Further support of the efficacy of oral interferon against influenza was generated by The University of Western Australia in a Phase 2 clinical trial with 200 healthy volunteers during the 2009 winter cold/flu season in Australia. The study found that volunteers who took oral interferon had less severe cold/flu symptoms, compared to volunteers who received placebo. Publication of these results is pending.
In January 2011, CytoPharm, Inc., ABI’s licensee for Taiwan and China, launched an influenza treatment study in Taiwan. Up to 60 patients being treated with Tamiflu for influenza A infection of less than 48 hours duration may be randomly assigned to co-treatment with oral IFN or placebo. The aim of the study is to examine whether the combination of oral IFN and Tamiflu is superior to Taimflu alone in the treatment of influenza illness. Results are expected by the end of 2012.
ABI’s licensee CytoPharm, Inc. funded a Phase 2 study of oral interferon treatment of hepatitis C virus-infected patients in Taiwan. The study explored the ability of oral interferon to reduce virologic relapse in patients who have completed standard therapy with pegylated interferon plus Ribavirin. Up to 50% of patients with certain genotypes of HCV relapse after receiving standard therapy, so reducing this relapse rate will represent a major breakthrough in the management of HCV. The study was completed at the end of 2011, and final results are expected to be available by the end of 2012. Enrollment was completed in 2010 with 169 total subjects.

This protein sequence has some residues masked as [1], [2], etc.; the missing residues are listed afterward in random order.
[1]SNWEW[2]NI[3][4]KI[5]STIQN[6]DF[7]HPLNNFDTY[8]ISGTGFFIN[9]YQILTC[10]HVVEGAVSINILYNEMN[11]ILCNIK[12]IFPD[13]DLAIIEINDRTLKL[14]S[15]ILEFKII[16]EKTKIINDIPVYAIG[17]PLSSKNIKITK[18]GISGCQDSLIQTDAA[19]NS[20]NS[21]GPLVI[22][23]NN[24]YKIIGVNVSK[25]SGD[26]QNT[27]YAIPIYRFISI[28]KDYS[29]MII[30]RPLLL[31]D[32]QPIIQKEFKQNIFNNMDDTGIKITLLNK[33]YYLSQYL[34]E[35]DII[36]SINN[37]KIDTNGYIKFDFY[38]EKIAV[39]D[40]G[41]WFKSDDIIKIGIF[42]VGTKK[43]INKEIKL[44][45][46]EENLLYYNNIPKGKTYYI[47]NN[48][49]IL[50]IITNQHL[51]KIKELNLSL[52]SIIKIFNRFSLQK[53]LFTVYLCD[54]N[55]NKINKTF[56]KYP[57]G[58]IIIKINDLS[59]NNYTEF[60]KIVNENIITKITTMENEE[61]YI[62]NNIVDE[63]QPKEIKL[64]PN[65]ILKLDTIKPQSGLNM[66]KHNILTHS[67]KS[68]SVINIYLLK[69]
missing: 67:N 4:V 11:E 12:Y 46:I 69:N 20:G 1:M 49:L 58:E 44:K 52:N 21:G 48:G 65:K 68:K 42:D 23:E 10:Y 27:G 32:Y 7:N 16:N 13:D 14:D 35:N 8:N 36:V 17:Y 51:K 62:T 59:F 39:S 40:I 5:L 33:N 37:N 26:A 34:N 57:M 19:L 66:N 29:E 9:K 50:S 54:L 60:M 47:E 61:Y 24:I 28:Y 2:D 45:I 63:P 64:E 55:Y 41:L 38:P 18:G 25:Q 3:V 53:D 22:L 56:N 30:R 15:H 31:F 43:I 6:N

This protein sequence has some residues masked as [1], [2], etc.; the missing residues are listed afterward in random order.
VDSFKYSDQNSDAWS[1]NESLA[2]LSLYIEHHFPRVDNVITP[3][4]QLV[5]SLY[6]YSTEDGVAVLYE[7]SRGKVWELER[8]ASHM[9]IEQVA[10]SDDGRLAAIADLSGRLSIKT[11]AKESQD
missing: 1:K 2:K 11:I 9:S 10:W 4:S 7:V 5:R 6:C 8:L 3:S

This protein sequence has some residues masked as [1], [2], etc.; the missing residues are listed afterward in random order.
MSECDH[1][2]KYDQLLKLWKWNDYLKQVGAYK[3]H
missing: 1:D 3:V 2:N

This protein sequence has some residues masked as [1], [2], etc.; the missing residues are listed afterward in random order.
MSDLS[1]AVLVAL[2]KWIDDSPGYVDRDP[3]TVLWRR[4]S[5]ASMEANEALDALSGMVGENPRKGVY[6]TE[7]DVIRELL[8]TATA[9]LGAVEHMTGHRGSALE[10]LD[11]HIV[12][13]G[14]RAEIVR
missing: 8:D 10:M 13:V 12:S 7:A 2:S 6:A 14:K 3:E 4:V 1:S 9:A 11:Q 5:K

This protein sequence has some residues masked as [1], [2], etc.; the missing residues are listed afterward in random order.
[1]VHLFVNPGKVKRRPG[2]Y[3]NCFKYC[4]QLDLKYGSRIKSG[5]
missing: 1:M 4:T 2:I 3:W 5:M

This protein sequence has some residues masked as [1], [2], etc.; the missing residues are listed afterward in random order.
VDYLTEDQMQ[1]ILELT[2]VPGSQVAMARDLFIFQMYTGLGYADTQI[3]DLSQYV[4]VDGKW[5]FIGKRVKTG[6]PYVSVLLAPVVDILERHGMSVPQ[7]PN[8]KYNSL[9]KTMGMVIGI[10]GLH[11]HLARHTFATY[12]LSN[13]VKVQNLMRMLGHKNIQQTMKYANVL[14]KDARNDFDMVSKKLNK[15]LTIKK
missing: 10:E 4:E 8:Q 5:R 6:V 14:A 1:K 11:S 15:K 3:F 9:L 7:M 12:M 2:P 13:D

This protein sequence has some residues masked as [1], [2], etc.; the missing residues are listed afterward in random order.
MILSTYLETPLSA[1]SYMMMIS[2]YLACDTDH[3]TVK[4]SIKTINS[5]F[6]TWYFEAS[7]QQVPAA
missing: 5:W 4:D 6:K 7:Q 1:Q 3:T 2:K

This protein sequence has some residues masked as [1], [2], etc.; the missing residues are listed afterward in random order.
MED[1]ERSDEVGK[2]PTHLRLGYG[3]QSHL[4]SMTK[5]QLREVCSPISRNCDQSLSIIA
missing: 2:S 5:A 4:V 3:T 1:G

Preliminary study results were provided to ABI by CytoPharm in Q2, 2012. While the primary endpoint was not achieved, results did suggest that subjects with mild liver fibrosis, as suggested by low FibroIndex scores at study entry, had a reduced rate of relapse (12%) when treated once daily with oral IFN, compared to subjects in the placebo group (32%).
It was noted that 60% of the study subjects had a low platelet count (thrombocytopenia) at baseline, likely due to the high-dose injectable interferon-alpha treatment they received immediately prior to study entry. Interestingly, it was observed that subjects treated once per day with oral IFN had nearly twice the rate of platelet count normalization (81%), compared to subjects given placebo (42%), P = 0.005. Follow-up studies are being planned, both to confirm this effect prospectively in a larger group of HCV patients and to explore whether oral interferon is effective in other cases of treatment-induced thrombocytopenia, such as cancer.